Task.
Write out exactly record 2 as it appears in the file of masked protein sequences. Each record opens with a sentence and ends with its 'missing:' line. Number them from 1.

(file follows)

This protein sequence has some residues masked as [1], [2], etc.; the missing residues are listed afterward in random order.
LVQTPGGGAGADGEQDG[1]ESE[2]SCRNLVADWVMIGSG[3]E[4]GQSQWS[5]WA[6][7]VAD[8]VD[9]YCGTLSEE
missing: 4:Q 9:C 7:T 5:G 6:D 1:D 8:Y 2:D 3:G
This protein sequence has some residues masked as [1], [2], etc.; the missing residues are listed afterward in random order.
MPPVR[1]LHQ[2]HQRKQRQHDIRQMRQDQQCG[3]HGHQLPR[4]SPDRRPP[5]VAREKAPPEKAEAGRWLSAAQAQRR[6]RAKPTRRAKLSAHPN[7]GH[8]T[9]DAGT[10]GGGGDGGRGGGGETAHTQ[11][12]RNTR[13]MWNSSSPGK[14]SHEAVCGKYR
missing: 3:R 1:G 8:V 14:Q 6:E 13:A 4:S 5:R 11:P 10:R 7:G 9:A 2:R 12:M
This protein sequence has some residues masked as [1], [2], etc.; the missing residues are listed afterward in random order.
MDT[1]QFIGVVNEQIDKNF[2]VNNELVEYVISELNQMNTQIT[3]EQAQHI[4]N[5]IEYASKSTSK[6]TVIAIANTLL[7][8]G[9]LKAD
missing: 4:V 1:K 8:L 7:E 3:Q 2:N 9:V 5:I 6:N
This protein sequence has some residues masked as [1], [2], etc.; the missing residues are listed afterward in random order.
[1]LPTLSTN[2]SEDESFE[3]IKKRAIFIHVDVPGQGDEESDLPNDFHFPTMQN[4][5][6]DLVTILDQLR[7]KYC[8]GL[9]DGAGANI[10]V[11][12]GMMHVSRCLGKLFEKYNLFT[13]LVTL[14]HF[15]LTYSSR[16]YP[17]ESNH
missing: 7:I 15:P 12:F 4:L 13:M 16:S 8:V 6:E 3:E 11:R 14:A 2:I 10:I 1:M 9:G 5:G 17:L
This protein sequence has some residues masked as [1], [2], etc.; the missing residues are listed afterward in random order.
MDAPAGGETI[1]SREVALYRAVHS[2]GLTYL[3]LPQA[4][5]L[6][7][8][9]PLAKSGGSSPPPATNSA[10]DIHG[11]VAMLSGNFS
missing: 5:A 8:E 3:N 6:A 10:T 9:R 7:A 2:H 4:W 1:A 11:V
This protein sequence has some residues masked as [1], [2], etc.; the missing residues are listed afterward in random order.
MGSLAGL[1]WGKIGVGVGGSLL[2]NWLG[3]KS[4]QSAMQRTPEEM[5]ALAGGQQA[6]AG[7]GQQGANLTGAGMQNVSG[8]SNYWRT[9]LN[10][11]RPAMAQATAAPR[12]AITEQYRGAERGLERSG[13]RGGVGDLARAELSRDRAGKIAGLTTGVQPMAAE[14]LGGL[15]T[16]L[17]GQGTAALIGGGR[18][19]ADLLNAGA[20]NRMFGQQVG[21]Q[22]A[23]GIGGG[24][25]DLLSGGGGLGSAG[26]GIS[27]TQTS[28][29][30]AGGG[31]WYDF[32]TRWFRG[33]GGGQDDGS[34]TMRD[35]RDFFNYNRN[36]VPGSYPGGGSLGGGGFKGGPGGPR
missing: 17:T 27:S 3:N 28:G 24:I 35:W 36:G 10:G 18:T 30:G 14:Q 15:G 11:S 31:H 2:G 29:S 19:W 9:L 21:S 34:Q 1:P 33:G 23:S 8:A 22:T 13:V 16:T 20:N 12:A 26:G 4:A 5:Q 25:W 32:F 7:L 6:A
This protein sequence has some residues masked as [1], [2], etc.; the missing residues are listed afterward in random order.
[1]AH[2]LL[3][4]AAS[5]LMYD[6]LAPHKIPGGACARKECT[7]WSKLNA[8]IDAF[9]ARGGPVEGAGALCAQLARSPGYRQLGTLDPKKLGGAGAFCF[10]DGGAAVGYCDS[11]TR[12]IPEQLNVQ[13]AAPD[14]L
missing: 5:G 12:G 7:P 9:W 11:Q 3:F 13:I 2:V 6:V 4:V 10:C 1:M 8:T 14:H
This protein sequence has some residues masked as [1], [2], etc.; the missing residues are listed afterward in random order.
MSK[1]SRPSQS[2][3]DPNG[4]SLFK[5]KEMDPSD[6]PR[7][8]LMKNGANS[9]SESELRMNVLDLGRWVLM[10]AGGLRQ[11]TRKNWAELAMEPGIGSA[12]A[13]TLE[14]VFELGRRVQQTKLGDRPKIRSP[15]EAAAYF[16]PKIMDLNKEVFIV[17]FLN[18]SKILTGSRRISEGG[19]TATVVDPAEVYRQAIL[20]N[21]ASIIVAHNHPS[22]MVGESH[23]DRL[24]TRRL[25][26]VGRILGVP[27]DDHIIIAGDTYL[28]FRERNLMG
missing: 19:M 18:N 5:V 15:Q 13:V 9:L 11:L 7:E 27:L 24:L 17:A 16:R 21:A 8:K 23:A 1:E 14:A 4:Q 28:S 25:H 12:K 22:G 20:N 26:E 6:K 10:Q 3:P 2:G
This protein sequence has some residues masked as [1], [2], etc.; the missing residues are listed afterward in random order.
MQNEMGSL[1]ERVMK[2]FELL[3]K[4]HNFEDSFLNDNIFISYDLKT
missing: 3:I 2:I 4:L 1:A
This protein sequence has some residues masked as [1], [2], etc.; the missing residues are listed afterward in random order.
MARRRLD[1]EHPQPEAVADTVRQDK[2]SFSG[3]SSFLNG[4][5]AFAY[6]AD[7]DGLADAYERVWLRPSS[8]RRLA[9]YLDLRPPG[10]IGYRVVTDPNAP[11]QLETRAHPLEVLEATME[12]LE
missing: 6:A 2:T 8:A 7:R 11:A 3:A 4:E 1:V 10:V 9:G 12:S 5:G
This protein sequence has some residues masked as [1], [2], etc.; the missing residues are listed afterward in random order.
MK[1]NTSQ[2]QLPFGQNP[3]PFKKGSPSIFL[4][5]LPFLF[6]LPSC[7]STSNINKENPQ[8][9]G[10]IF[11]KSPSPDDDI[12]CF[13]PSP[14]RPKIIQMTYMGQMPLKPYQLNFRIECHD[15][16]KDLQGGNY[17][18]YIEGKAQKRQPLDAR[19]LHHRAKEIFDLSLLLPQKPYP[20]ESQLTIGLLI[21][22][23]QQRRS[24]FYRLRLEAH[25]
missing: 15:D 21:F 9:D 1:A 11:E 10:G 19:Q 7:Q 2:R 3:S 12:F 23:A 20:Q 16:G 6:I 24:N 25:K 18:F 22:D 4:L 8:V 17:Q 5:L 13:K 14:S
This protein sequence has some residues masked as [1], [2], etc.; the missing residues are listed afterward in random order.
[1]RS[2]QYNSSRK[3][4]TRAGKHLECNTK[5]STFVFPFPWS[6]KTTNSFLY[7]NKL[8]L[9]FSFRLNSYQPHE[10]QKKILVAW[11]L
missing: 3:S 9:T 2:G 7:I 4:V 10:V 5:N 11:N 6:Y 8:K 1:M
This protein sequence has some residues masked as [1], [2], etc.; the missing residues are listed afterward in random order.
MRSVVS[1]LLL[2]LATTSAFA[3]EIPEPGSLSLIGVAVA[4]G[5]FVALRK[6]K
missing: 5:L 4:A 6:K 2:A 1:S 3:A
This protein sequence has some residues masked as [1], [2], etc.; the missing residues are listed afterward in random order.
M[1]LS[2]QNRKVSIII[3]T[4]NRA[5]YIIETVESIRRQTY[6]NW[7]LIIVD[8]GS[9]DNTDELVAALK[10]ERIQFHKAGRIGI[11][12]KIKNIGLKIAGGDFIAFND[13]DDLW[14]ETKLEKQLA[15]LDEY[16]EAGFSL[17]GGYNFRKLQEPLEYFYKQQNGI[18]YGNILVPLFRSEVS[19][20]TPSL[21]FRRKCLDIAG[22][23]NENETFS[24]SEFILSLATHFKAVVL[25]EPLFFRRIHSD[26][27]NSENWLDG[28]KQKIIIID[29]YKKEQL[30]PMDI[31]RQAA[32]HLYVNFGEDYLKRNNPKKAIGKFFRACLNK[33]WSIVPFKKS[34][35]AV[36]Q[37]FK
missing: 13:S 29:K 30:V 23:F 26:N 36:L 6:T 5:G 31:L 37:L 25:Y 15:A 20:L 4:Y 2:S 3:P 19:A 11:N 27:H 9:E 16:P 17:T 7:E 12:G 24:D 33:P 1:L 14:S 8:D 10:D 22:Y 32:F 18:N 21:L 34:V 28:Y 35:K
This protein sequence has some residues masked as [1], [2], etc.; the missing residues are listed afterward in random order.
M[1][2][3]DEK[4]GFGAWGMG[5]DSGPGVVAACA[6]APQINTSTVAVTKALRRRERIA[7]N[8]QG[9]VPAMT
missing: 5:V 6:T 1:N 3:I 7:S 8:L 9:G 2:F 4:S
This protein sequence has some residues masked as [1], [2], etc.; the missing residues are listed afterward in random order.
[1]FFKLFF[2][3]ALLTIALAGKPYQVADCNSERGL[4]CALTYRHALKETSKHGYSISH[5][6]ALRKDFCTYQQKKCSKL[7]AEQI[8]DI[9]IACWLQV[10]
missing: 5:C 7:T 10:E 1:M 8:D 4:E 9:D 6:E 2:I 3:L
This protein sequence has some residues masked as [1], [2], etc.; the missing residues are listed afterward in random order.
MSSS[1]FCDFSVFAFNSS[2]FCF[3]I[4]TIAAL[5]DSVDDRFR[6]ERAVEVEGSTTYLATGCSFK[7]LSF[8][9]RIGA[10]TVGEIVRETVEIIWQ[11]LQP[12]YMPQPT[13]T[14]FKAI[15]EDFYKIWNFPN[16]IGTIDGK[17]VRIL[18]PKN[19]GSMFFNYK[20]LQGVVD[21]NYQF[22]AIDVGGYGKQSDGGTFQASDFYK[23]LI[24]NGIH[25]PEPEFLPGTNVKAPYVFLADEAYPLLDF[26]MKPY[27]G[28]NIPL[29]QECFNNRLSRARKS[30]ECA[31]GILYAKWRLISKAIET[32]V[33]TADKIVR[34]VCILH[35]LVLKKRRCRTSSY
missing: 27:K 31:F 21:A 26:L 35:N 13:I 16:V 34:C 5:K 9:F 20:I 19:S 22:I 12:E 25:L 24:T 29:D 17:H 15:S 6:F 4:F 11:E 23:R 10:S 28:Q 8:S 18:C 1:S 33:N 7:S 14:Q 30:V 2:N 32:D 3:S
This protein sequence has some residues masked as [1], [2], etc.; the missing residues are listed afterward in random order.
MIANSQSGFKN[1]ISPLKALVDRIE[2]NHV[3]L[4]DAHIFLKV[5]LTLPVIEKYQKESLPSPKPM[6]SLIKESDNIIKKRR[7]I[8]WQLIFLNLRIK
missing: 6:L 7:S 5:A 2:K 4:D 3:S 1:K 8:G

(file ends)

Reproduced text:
This protein sequence has some residues masked as [1], [2], etc.; the missing residues are listed afterward in random order.
MPPVR[1]LHQ[2]HQRKQRQHDIRQMRQDQQCG[3]HGHQLPR[4]SPDRRPP[5]VAREKAPPEKAEAGRWLSAAQAQRR[6]RAKPTRRAKLSAHPN[7]GH[8]T[9]DAGT[10]GGGGDGGRGGGGETAHTQ[11][12]RNTR[13]MWNSSSPGK[14]SHEAVCGKYR
missing: 3:R 1:G 8:V 14:Q 6:E 13:A 4:S 5:R 11:P 10:R 7:G 9:A 2:R 12:M